Being on the border between eastern Oregon and western Oregon, as we are here in Hood River, we’re familiar with both snow and rain. My earliest memory of Hood River involves snow. It was some winter in the mid-eighties. I was probably about as old as Karthik is now. My mom and my grandma and I were traveling from grandma’s house in Haines, Oregon, near Baker City, to our home at the time, in Banks, Oregon, on the Sunset highway west of Portland. We were driving my grandma’s big old Pontiac, and it was snowing and windy the whole way. [We made it as far as Multnomah Falls before I-84 was closed and we had to turn back. There had been freezing rain in the gorge, and the pavement at Multnomah Falls was a solid sheet of ice. We made it back to Hood River and found a room at Prater’s Motel on Oak and 13th, across from what is now the Egg River Inn. I remember it being a sort of divy diner back then. Snow was piled up everywhere, with a few footpaths dug out between the yard-high drifts. What I haven’t told you yet is that it was also New Year’s Eve. While Mom and Grandma were complaining about what a wretched New Year’s this was turning out to be and wondering whether or not the gorge would be open tomorrow, I was staring out the window at the diner across the street, watching the biggest snowflakes I had ever seen float incomprehensibly slowly to the ground. I didn’t mind being snowed in one bit.] And I had no idea that some thirty years later I’d be moving into a house about three blocks away.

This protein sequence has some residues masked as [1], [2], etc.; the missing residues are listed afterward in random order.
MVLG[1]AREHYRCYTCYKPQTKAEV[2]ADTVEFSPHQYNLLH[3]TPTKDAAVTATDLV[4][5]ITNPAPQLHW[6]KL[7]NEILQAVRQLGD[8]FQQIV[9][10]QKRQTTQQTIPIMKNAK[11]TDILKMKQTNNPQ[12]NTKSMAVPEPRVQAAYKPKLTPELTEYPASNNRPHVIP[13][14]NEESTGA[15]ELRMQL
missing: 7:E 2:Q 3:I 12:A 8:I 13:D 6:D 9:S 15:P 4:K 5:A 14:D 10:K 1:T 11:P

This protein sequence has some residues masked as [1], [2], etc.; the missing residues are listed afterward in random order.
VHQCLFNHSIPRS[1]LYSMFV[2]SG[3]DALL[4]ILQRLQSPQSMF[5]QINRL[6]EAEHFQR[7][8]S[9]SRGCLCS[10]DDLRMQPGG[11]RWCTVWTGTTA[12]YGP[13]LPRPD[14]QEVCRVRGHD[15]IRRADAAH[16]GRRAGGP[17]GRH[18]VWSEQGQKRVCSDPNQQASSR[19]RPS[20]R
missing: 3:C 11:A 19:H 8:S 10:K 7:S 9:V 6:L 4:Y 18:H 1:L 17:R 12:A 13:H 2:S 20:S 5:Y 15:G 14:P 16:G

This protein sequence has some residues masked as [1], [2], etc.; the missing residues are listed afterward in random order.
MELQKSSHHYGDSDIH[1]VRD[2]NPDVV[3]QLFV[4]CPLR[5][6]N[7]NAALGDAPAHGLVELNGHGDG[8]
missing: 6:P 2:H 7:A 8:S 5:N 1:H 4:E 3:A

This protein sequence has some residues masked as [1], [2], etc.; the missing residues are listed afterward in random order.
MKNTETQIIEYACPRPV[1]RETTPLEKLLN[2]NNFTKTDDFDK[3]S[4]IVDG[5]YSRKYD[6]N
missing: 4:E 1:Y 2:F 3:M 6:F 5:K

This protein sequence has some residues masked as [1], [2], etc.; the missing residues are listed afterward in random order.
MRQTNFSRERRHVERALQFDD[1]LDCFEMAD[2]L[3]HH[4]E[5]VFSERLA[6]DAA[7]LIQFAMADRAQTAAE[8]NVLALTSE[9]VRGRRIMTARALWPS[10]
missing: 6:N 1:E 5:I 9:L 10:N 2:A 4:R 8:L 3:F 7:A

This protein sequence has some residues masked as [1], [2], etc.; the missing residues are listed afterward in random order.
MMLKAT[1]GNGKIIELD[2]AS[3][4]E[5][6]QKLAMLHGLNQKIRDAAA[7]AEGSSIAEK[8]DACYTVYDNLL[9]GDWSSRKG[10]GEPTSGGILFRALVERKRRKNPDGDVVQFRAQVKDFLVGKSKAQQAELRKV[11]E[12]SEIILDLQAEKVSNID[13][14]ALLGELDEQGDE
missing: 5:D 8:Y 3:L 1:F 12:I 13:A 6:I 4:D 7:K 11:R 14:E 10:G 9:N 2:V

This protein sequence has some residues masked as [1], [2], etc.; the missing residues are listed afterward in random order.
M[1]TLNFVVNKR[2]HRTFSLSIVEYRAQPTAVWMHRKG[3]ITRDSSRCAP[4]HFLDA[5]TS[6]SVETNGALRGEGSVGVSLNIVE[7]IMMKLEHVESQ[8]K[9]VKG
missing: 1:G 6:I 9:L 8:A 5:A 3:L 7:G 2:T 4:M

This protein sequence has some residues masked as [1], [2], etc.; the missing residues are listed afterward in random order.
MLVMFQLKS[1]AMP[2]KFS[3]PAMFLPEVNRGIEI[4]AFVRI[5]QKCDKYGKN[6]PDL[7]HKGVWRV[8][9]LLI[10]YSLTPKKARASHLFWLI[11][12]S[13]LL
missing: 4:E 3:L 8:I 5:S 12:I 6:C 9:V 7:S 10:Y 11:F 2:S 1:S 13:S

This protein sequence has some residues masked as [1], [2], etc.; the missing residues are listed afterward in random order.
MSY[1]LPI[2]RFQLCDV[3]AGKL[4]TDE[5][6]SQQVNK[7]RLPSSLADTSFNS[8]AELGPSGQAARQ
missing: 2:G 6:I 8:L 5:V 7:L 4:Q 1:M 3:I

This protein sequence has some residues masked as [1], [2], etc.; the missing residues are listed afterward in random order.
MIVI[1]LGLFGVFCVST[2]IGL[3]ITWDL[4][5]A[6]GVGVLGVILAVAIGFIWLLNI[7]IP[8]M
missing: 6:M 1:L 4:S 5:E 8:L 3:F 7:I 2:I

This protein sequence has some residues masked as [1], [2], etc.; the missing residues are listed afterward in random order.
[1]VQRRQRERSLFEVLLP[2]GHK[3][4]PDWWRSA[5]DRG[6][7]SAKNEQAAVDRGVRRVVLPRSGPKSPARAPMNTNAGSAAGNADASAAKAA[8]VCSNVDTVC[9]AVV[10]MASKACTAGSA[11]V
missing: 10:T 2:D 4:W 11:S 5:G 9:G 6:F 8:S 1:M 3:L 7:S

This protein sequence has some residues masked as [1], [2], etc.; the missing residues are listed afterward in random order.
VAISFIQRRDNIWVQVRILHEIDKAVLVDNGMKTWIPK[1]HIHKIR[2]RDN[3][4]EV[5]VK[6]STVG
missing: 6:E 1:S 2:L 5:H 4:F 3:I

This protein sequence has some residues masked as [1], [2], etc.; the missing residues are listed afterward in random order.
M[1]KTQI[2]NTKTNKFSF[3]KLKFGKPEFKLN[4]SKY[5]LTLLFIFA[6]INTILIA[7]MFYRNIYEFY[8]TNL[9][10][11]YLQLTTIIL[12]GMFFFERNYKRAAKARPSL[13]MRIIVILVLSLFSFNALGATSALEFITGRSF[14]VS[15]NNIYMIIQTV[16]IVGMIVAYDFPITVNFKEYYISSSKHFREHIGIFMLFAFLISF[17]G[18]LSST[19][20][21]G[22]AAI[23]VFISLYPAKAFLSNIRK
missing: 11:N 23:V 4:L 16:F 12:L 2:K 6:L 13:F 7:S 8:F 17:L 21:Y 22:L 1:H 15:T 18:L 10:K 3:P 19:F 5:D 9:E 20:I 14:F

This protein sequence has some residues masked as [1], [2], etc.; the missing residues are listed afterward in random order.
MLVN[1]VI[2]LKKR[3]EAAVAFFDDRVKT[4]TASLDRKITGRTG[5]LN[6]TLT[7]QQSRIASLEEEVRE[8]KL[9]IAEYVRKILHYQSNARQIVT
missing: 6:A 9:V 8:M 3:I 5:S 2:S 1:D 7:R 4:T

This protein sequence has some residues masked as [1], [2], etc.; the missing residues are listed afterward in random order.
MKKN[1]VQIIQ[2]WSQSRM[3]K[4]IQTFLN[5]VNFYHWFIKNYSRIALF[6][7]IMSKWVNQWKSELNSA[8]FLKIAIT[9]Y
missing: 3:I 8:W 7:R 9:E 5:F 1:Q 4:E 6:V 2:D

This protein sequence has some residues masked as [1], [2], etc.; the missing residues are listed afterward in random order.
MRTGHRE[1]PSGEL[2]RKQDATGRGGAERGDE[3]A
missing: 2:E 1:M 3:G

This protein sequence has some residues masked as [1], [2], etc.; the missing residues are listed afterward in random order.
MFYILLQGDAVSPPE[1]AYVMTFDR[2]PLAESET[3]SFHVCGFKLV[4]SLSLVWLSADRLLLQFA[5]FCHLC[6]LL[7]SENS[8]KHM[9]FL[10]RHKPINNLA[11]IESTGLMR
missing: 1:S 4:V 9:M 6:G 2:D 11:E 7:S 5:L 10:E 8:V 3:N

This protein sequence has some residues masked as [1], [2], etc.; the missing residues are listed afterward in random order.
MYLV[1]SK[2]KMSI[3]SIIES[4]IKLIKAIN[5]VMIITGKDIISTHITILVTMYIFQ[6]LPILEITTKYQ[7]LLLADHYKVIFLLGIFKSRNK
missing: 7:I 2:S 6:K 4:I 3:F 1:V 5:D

When you have a big snow like that, the snow doesn’t just evaporate away the next day. It takes a while to melt and to seep into the ground. And when the ground isn’t ready for it, sometimes it melts off in great streams, running down the roadway and into the creeks and streams and rivers. Where my grandma lives, in Haines, people spend all winter looking up at the Blue Mountains and hoping for snow. And it’s not because they are interested in the ski season. They want snow on those mountains because they know that, come the spring and summer, that snow means life. Without the snow in the winter, there is no water in the summer for the irrigation and livestock that keep the wheels of civilization turning in that part of the world. Here in Hood River, without the snow and the rain, there are no cherries or pears or berries or salmon. Without the rain and the snow, there is no skiing, either, or wind surfing or kayaking or tourism or hydroelectric power.

Even though we twenty-first century Americans live a lot farther from the means of subsistence than God’s people did two-and-a-half millennia ago, it is still nonetheless true that without water, without snow and rain, there is no life. When the snow and the rain fall, they do not return to the heavens without first bringing life. They do not leave without first “watering the earth, making it conceive and yield plants, providing seed to the sower and food to the eater.” For every living thing on this planet, water is life.